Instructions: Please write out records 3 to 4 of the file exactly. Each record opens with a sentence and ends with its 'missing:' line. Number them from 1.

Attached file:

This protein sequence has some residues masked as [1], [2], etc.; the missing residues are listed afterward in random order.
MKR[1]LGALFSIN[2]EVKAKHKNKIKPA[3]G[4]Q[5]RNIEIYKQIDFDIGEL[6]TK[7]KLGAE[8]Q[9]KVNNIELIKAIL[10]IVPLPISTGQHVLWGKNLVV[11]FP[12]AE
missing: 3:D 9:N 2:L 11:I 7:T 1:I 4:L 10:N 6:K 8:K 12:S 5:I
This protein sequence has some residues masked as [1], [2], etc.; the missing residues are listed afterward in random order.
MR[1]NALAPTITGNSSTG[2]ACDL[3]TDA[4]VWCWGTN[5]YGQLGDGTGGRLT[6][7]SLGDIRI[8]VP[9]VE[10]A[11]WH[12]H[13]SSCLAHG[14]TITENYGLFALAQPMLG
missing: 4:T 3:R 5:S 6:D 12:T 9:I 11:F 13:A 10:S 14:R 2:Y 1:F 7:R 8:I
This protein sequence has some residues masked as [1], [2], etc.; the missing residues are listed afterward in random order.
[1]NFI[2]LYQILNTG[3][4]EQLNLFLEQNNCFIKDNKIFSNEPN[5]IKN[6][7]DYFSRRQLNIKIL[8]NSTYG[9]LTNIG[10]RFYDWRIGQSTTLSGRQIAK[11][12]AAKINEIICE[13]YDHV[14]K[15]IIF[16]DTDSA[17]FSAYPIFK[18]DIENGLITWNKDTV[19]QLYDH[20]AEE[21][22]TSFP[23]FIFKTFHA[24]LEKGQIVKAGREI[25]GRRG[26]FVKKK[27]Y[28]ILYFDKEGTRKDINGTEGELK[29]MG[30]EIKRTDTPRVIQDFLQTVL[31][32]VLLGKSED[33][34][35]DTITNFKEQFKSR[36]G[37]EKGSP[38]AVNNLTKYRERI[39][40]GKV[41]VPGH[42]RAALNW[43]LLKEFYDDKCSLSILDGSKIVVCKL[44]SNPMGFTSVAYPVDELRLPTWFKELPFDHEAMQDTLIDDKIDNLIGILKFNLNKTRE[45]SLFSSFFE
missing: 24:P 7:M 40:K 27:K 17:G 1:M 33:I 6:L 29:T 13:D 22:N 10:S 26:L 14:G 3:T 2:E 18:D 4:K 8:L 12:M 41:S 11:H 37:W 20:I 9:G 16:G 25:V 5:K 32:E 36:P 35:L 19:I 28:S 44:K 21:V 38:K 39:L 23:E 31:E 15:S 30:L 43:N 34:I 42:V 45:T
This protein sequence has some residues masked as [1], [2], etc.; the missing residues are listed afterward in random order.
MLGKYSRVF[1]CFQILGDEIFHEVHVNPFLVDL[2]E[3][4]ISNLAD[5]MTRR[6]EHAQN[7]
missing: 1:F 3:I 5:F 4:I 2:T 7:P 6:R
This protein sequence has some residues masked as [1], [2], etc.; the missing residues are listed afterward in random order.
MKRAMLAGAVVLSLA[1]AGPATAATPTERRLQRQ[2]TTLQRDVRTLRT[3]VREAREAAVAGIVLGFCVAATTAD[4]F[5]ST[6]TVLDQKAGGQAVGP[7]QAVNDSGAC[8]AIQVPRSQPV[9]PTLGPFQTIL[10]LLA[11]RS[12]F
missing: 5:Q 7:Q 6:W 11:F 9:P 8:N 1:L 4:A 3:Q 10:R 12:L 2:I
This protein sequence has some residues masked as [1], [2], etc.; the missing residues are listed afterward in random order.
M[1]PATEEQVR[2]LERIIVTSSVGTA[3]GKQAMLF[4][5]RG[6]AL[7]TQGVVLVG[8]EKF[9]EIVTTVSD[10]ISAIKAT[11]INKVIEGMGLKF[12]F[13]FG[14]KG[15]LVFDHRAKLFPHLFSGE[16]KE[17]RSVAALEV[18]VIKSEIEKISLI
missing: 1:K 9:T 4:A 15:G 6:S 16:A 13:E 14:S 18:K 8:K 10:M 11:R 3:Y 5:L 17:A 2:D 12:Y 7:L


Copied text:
This protein sequence has some residues masked as [1], [2], etc.; the missing residues are listed afterward in random order.
[1]NFI[2]LYQILNTG[3][4]EQLNLFLEQNNCFIKDNKIFSNEPN[5]IKN[6][7]DYFSRRQLNIKIL[8]NSTYG[9]LTNIG[10]RFYDWRIGQSTTLSGRQIAK[11][12]AAKINEIICE[13]YDHV[14]K[15]IIF[16]DTDSA[17]FSAYPIFK[18]DIENGLITWNKDTV[19]QLYDH[20]AEE[21][22]TSFP[23]FIFKTFHA[24]LEKGQIVKAGREI[25]GRRG[26]FVKKK[27]Y[28]ILYFDKEGTRKDINGTEGELK[29]MG[30]EIKRTDTPRVIQDFLQTVL[31][32]VLLGKSED[33][34][35]DTITNFKEQFKSR[36]G[37]EKGSP[38]AVNNLTKYRERI[39][40]GKV[41]VPGH[42]RAALNW[43]LLKEFYDDKCSLSILDGSKIVVCKL[44]SNPMGFTSVAYPVDELRLPTWFKELPFDHEAMQDTLIDDKIDNLIGILKFNLNKTRE[45]SLFSSFFE
missing: 24:P 7:M 40:K 27:K 17:G 1:M 33:I 6:L 29:T 13:D 22:N 10:S 26:L 14:G 3:T 2:E 18:D 4:K 8:L 12:M 41:S 11:H 37:W 20:I 9:G 16:G 25:V 5:K 32:E 36:P 35:L 19:I 28:S 44:K 21:V 38:K 39:L 23:E 31:E 15:S 30:L 43:N 34:I 42:V 45:T
This protein sequence has some residues masked as [1], [2], etc.; the missing residues are listed afterward in random order.
MLGKYSRVF[1]CFQILGDEIFHEVHVNPFLVDL[2]E[3][4]ISNLAD[5]MTRR[6]EHAQN[7]
missing: 1:F 3:I 5:F 4:I 2:T 7:P 6:R